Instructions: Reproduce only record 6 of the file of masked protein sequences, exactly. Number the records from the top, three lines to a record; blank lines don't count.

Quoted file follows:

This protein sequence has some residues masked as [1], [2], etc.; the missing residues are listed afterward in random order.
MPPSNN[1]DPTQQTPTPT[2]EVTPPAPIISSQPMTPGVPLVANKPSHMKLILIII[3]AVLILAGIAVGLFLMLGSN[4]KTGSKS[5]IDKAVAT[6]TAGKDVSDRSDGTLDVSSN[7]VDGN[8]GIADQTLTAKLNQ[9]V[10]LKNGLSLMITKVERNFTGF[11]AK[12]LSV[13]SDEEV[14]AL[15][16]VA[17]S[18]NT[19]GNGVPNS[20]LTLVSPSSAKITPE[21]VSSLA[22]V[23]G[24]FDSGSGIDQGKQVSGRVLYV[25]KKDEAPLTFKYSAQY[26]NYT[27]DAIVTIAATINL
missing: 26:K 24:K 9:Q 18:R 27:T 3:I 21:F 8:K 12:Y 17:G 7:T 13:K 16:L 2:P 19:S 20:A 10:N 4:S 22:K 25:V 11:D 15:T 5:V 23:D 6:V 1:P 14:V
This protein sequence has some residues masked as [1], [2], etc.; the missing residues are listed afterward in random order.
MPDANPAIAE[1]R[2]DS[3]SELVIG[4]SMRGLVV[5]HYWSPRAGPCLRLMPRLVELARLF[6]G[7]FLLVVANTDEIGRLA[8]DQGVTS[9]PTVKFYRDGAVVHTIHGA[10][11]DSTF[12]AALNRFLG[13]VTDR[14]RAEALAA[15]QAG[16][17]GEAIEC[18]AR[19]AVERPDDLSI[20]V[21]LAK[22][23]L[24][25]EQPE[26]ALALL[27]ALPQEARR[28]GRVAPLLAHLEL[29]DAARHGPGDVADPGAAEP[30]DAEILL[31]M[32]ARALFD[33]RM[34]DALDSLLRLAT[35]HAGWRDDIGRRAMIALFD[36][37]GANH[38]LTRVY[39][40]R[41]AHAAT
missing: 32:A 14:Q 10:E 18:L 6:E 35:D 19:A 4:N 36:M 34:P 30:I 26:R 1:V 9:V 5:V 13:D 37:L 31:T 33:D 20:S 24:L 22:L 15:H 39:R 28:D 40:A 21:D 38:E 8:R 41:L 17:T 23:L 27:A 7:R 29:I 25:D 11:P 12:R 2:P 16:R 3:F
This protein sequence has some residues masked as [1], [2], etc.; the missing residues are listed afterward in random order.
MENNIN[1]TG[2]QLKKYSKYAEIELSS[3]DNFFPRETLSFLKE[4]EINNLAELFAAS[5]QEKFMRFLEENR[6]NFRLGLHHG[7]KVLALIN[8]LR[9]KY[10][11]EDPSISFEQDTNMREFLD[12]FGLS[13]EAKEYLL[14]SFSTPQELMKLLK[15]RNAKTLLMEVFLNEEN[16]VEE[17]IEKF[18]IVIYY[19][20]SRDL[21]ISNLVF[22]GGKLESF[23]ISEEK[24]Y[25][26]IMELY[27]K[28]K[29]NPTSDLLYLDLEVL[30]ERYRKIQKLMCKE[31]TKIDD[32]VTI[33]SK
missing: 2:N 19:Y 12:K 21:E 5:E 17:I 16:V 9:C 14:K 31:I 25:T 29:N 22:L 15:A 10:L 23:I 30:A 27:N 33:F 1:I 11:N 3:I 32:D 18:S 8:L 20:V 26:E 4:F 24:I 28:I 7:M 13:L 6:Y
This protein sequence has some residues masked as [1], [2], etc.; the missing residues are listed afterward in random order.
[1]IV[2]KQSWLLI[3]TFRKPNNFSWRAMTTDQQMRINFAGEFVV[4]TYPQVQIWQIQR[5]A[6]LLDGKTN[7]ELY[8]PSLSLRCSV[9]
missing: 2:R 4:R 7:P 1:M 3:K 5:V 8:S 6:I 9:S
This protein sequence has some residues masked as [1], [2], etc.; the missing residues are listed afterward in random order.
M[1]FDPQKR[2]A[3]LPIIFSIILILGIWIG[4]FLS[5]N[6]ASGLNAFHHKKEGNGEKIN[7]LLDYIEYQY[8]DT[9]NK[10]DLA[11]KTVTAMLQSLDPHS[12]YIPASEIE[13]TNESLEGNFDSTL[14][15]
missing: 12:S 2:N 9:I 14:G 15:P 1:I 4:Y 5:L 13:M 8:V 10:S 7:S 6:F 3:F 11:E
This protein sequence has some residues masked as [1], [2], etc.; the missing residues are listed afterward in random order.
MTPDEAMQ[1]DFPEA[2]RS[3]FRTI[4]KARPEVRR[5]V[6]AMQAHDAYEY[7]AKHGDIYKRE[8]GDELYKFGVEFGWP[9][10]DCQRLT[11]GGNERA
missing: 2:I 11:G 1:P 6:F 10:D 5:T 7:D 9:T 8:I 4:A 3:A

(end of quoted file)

This protein sequence has some residues masked as [1], [2], etc.; the missing residues are listed afterward in random order.
MTPDEAMQ[1]DFPEA[2]RS[3]FRTI[4]KARPEVRR[5]V[6]AMQAHDAYEY[7]AKHGDIYKRE[8]GDELYKFGVEFGWP[9][10]DCQRLT[11]GGNERA
missing: 2:I 11:G 1:P 6:F 10:D 5:T 7:D 9:T 8:I 4:A 3:A